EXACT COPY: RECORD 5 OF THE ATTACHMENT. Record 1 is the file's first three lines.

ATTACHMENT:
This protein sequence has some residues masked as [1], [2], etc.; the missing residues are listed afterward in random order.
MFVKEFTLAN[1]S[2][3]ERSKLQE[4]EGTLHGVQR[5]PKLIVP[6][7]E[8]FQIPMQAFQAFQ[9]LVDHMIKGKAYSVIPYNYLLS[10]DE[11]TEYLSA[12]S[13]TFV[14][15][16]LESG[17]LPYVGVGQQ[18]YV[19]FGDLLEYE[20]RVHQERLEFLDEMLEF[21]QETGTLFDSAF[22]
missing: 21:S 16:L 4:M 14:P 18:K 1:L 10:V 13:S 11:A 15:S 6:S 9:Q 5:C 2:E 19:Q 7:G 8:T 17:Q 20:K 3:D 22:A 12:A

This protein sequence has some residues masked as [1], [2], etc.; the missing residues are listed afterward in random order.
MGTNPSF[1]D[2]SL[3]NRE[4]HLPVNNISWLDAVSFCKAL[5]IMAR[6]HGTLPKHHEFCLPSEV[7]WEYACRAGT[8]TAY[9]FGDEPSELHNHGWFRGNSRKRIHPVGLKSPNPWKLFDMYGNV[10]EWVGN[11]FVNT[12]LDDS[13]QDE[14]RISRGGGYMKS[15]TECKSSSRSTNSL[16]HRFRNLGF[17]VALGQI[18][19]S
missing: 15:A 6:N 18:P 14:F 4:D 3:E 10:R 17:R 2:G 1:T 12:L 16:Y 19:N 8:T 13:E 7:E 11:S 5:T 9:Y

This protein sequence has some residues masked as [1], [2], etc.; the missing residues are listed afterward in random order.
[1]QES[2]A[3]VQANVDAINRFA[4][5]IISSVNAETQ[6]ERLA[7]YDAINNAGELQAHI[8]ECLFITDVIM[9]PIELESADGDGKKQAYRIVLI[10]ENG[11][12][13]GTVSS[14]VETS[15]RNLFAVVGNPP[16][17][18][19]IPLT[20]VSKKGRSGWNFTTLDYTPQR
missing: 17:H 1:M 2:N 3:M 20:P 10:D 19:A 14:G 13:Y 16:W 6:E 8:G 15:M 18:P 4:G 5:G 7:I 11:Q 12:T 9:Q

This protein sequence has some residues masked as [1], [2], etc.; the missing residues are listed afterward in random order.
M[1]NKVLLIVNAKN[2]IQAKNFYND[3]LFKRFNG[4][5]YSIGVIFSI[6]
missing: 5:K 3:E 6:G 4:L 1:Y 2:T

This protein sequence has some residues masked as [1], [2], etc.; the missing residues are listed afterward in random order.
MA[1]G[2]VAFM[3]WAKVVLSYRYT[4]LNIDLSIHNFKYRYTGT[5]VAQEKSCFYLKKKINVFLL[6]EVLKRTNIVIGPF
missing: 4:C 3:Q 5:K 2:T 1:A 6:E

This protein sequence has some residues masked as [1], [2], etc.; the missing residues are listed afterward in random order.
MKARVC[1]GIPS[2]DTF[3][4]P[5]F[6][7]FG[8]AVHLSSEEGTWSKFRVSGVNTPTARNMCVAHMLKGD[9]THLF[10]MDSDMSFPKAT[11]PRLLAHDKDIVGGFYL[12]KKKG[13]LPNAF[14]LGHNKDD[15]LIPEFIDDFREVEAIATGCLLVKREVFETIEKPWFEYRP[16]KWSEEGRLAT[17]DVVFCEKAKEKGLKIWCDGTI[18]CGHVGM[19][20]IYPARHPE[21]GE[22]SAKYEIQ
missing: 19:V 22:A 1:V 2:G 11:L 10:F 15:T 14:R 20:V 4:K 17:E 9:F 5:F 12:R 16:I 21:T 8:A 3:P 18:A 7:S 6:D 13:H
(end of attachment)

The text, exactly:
This protein sequence has some residues masked as [1], [2], etc.; the missing residues are listed afterward in random order.
MA[1]G[2]VAFM[3]WAKVVLSYRYT[4]LNIDLSIHNFKYRYTGT[5]VAQEKSCFYLKKKINVFLL[6]EVLKRTNIVIGPF
missing: 4:C 3:Q 5:K 2:T 1:A 6:E